The world’s nuclear-armed states have continued to expand and develop their nuclear weapon delivery systems – even as they pledge their commitment to a world without the weapons – according to an annual report released Monday by the Stockholm International Peace Research Institute (SIPRI).
Despite an overall decline in the number of nuclear warheads over the past few years, the world’s legally recognized nuclear weapon states, or the P-5 – the United States, Russia, China, France and the United Kingdom – have all either deployed, or announced their intention to develop, new weapons systems. So have India and Pakistan, which have developed such weapons outside of international law.
It is a trend that seems to undermine the global consensus toward nuclear disarmament as dictated under the 1970 Non-Proliferation Treaty, not to mention the professed desire for a disarmed world by P-5 leaders such as President Barack Obama.
“The long-term modernization programs underway in these states suggest that nuclear weapons will remain a center-point of their strategic calculus in the long term, and I don’t see that changing,” said Phillip Schell, a Nuclear Project researcher at Stockholm-based SIPRI, which releases the annual report.
The U.S. and Russia – who together hold 93 percent of the world’s nuclear warheads – account for almost all the progress in shrinking the number of deployed nuclear warheads around the world, as dictated by their New START treaty. When warheads are deployed, it means they are placed on missiles or at bases where they can be launched quickly.
But those reductions belie the important role nuclear weapons continue to play in U.S. and Russian military strategies. The U.S. has plans to invest $350 billion over the next decade on modernizing and maintaining its nuclear arsenals, and Russia has announced it will replace its Soviet-era intercontinental ballistic missile systems with mobile, multiple-warhead versions and build a new class of nuclear-armed submarines. China has made similar advancements.
The report comes as the U.S. and Iran on Monday kicked off another round of negotiations in Vienna aimed at curbing Iran’s nuclear program, a multilateral initiative spurred by concerns Iran could soon join the ranks of the world’s rogue nuclear states.
In addition to India and Pakistan, who have been locked in a tense arms race with each other for decades, Israel and North Korea are also known to possess nuclear weapons.
Even as unprecedented progress is made to scale back the alleged nuclear ambitions of Tehran, which has denied its nuclear program is anything but peaceful, SIPRI’s findings indicate the world’s five official nuclear powers are sending mixed messages.
Curbing the world’s nuclear weapons has long been a staple of Obama’s foreign policy. In 2009, the newly elected president declared his intention to aim for “a world without nuclear weapons.”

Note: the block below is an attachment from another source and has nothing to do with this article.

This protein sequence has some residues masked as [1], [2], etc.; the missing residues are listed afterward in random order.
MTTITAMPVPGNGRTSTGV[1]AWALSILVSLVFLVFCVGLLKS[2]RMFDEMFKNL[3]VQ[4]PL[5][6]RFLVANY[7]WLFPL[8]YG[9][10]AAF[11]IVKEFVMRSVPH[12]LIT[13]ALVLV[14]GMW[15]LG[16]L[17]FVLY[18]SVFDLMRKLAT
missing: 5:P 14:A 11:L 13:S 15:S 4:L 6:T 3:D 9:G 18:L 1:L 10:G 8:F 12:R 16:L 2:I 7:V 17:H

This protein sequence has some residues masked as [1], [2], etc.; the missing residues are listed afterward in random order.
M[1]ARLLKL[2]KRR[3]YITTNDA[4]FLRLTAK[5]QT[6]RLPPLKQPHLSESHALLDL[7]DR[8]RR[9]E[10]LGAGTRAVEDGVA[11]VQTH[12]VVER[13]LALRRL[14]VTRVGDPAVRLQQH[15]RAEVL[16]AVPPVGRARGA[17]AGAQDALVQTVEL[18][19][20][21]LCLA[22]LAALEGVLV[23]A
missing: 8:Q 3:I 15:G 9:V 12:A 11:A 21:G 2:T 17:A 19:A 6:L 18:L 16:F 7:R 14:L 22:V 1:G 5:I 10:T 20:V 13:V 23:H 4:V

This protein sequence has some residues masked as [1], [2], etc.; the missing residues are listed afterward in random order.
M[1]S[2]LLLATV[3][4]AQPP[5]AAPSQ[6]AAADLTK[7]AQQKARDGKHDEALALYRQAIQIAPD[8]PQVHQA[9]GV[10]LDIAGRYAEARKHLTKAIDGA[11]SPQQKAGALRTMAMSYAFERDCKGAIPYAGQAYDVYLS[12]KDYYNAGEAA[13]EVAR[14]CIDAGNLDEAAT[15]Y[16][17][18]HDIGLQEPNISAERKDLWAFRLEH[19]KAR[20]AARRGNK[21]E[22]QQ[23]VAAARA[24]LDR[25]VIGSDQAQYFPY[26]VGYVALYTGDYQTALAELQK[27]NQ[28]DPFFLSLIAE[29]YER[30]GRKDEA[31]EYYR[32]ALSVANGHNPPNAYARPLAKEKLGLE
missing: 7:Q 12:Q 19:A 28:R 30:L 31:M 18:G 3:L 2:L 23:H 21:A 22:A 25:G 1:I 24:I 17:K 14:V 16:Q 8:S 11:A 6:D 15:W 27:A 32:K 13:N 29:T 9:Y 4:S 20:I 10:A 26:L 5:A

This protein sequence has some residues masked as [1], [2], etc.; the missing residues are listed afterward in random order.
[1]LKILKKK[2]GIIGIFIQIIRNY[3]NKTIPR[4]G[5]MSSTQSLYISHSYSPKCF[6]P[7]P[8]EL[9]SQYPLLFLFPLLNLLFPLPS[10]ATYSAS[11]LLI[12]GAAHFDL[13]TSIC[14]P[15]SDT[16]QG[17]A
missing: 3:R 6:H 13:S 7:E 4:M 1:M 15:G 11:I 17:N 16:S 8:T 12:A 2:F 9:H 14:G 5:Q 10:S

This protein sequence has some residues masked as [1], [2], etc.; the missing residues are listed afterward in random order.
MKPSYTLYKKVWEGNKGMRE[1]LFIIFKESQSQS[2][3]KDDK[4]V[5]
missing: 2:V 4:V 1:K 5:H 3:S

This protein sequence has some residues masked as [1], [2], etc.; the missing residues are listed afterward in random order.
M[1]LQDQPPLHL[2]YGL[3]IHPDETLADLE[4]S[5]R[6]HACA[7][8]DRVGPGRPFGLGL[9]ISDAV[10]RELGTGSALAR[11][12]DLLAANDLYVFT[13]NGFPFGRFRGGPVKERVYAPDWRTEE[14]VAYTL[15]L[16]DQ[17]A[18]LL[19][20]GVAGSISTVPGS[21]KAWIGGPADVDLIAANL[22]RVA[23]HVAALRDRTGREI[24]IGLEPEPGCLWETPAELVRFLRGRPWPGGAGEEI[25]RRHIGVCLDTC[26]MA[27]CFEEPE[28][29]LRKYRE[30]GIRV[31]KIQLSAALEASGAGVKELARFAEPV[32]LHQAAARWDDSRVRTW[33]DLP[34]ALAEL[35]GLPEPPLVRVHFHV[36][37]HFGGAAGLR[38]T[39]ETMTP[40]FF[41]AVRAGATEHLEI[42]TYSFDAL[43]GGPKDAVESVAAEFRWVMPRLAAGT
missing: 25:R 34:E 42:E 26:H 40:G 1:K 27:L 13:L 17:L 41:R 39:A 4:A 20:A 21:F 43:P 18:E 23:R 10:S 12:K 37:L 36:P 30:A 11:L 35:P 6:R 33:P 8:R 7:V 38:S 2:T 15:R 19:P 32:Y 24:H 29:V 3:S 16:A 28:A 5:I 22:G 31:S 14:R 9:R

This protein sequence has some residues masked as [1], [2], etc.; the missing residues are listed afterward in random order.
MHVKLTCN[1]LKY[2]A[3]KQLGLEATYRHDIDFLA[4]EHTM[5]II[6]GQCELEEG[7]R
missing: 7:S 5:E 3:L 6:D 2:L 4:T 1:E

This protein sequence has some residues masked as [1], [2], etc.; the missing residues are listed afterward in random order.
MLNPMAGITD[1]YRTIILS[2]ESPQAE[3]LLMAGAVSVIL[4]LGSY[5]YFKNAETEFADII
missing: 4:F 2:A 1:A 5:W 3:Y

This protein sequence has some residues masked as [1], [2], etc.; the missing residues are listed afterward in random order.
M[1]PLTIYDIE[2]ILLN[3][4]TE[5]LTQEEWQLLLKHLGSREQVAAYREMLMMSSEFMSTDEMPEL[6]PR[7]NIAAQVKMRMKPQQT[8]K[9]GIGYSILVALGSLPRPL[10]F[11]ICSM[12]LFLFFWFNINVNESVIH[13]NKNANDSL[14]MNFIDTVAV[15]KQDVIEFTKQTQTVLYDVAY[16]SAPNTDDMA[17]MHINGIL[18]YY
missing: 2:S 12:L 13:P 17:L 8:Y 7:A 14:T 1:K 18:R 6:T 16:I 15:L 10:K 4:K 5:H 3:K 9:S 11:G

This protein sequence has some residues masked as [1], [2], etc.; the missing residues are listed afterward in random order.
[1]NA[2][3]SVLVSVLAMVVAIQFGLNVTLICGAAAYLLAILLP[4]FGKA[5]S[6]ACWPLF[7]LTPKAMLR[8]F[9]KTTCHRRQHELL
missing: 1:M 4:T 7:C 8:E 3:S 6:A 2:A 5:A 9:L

A subsequent Nuclear Posture Review (NPR), which outlined the Obama administration’s nuclear policy, stated that “the role of nuclear weapons in U.S. national security and military strategy has been reduced significantly in recent decades, but further steps can and should be taken at this time.”
The NPR said that the U.S. required some nuclear deterrent force, but most defense analysts believe the current levels are far higher than necessary. According to Larry Korb of the Center for America Progress, multiple analyses have concluded that moderate reductions in nuclear stockpiles could save American taxpayers “tens of billions” of dollars over the next decade in maintenance and repair costs.
Obama has disappointed some proponents of nuclear disarmament, who argue that the New START treaty has not gone far enough. They say that if Washington and Moscow did more, other powers would be inclined to do the same.
But after New START’s final reduction deadline in 2121, there are no clear plans for the U.S. and Russia to pursue a follow-on agreement. The precipitous decline in nuclear weapons since the Cold War ended could halt altogether.
“The prospects going forward for bilateral arms control between the U.S. and Russia look very dark,” said Elbridge Colby, who is the Robert Gates fellow at the Center for a New American Security and worked on the New START treaty. “We’re not likely to see a push towards zero.”
Russia has indicated it has little interest in scaling back its own nuclear arsenal unless its neighbor China is subject to a similar reduction, and prospects for successful U.S.-Russia negotiations have been sunk even further by deteriorating relations over contentious issues such as Ukraine and Syria. At the same time, in the absence of U.S.-Russian leadership on the nuclear front the Chinese are unlikely to budge on their own nuclear programs.
Still, many in U.S. defense circles believe that Washington would do a disservice to its allies by broaching any sort of dramatic scaling-back of its own arsenal. Nuclear abolition can be a double-edged sword, Colby noted.
“I don’t think it’s an exaggeration to say that the U.S. arsenal is the biggest driver of non-proliferation,” Colby said. “If the U.S. reduces its nuclear weapons, countries that rely on U.S. nuclear deterrence – Japan, South Korea, Turkey, Poland – will have to start thinking about programs of their own.”
"I think ultimately there has to be a multilateral approach," said SIPRI's Schell. "But right now, there's really no outlook for that."